7. by   medpuppies
    I have worked for over 25 years in the nursing field. You bet, I have had many jobs and I've never felt that I've been treated fairly when it comes to getting paid what I feel I'm worth. It seems the more that you do for your employer the more they expect and use you to get their job done. In the last 25 years, I dare say that I have never had a job that actually gave you your 30 minute lunch break and your two ten minute breaks that the Department Of Labor says we are entitled too, just like all other employed persons. Why is it, that we allow the employer to take advantage of us by shortchangeing us, not only in paying us less, but also by demanding overtime? Let's see. Two ten minute breaks each day, multiplyed by 10 days, equals the sum of 200 minutes. That's a total of three hours and 10 minutes you didn't get payed for. Now, multiply this amount by 26 and you now have the colosal grand total of 86.66 hours that we should have been paid for but we gave away. Does any of this make sense year after year after year? And the employer says that they aren't making any money. Well, someone is and it isn't me. Is it you?
    FCH
  8. by   CVSDnurse
    I have only recently gone from Long Term Care to a Cardiac Step Down unit. I think that one example of how nurses are over worked and under paid is that RN's are now resposible for rmoving arterial sheaths after coronary catheterization rather than Physcians. We are taking on the time consuming and very risky task that was once only for physcians so that they can "process" more patients. How nice it must be to be paid "per case" rather than per hour-how much better would nursing incomes be on days when there is shortages of staff if we were paid per paitent and task(I would charge for each call placed to an on-call MD when we have to explain the patient and tell the doctor what it is that we think the patient needs if only they will"give" the order.
  9. by   shee1a
    I agree with the above statements. Nurses as a whole are overworked and underpaid. the overworked part dont bother me, if we were getting compensated appropriatly for our activities. Unlike doctors, we will never get rich from this profession.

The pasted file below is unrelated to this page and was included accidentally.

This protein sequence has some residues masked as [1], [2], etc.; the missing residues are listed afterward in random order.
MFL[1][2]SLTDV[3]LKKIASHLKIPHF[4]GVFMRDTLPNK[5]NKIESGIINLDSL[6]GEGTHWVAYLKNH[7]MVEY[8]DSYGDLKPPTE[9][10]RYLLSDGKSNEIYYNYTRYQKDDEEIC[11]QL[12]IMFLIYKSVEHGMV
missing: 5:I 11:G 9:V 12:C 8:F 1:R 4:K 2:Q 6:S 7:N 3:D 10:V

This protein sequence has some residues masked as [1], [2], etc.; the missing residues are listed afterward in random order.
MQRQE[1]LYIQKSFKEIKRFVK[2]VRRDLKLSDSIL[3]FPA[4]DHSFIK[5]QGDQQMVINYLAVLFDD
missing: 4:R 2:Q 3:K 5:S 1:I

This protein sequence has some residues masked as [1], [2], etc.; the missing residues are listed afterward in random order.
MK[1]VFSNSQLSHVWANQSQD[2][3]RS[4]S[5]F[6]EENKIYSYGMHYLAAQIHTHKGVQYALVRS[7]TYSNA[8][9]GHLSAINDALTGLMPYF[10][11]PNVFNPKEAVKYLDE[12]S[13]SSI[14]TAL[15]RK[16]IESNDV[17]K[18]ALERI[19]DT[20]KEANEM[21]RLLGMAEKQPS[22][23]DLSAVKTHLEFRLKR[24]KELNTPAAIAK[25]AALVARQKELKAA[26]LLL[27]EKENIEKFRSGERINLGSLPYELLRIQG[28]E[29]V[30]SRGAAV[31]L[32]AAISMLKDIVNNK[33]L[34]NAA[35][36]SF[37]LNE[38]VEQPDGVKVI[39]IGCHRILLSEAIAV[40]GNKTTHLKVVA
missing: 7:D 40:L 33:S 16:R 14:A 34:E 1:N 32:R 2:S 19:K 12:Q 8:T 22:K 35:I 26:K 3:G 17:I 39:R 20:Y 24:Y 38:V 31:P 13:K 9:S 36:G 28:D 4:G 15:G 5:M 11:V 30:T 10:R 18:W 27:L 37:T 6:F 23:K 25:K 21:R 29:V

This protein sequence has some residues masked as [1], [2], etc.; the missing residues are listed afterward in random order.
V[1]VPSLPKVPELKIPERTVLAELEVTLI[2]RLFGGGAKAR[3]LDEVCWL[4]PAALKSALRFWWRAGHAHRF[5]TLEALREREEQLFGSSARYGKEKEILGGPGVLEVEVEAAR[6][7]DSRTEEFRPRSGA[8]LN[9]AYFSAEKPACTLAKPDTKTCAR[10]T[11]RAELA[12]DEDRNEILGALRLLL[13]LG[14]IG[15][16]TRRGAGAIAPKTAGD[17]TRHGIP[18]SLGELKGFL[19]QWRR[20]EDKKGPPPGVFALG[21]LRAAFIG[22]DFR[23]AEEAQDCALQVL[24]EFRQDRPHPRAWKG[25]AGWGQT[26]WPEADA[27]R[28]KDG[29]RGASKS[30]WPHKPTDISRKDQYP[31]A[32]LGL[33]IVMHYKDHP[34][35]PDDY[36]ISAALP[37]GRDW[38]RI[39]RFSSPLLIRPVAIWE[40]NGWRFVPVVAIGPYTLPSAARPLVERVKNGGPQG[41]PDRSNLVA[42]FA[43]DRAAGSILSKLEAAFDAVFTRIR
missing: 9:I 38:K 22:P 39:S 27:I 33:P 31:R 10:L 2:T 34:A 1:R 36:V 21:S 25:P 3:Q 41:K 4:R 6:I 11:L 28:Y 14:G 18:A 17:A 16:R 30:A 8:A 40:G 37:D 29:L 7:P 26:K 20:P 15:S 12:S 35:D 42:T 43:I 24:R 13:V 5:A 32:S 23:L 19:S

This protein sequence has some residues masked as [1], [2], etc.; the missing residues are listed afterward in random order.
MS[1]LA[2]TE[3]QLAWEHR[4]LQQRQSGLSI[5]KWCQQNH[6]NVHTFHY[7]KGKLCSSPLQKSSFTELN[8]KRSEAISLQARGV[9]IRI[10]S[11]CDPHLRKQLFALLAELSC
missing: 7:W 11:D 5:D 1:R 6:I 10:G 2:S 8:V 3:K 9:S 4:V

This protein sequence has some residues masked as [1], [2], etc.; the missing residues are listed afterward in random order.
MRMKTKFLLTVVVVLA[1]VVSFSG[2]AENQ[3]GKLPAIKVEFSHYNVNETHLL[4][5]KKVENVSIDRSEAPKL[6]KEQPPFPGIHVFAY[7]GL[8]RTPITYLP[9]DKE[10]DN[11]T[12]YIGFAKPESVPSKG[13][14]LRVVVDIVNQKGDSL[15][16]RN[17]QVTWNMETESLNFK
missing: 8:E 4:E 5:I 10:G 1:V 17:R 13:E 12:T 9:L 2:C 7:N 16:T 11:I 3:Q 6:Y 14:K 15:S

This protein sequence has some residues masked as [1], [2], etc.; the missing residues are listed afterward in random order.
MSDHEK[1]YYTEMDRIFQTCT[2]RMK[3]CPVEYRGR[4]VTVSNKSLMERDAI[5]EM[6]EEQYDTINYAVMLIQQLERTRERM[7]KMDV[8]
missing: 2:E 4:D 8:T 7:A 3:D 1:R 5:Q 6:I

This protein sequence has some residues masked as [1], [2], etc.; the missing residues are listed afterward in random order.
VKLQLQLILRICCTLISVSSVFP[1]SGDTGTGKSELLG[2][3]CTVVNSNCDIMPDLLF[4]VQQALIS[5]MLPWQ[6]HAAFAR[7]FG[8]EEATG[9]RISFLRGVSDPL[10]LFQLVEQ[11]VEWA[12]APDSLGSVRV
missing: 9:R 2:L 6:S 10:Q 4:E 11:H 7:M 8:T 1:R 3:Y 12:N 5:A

As far as one letter up above, I also have a husband and a brother who both have H.S. diplomas that make twice what I make and have the potential for alot more with stocks options etc.
  10. by   askater
    I'm the opposite. The overwork bothers me more than how we're paid. I've been in nursing 4 years. I had a couple positions prior where I was overworked. And NO EVEN IF I WAS COMPENSATED better I would not stay in nursing. Since then I've found a R.N. position that I'm satisfied with. And I work with a great group of nurses. There are changes going on my unit that makes me nervous. Cuts. But so far I'm very happy with my position.

    Anyways, I went into nursing to give good, nurturing care to my patients. Prior positions I was not able to give adequate care. I would leave work everyday exhausted and disgusted that I was unable to give good care.

    Yes nurses do pick up a lot ancillary work. When they cut the housekeeping. Yes I'm picking up garbage off the floor. When the P.C.T's are unable to draw blood. Yes I'm in the room drawing the blood. (sometimes often) When pharmacy doesn't carry a medication the doctor ordered. Yes pharmacy has the nurses call the dr. And etc. etc. etc.

    My main concern is the overworked nurses. And inadequate care because one day it may be my loved one in the hospital.
  11. by   Roach
    Yes, over-over and over-worked. The pay could be a lot better. Agency is the way to go now a days if you can deal with the unknown and change floors often. (and if you don't need the benefits) It's too bad we have to give those things up if we want better pay.

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    Roach
  12. by   shee1a
    I was looking at agency work recently, and some actually offer benefits now. They to have felt the nursing crunch and are trying to be competitive. FYI.
  13. by   Blue11RN
    Yes, I agree, we are OVERWORKED and very UNPAID!!! Many of you fellow nurses have expressed your feelings about being tired of the BS and we need to ban together to change it. Well, has anyone thought on how we can ban together??? What can we do as nurses to be heard and to make people know we are serious? How can we use this forum to ban together to get our voices heard?? I think we need to start here and then really ban together.We need to stop just saying we should do something and get going and REALLY do something!!!! Any ideas????? Where should we begin? I am willing to help in the fight and help nurses be heard!!!!
  14. by   Darlene Jones
    The only time I have seen real results happen in any profession,is when the workers go on strike. I think that is about the only thing that will change things for Nurses. It's unfortunate but many of us cannot afford to strike. Just an idea....Darlene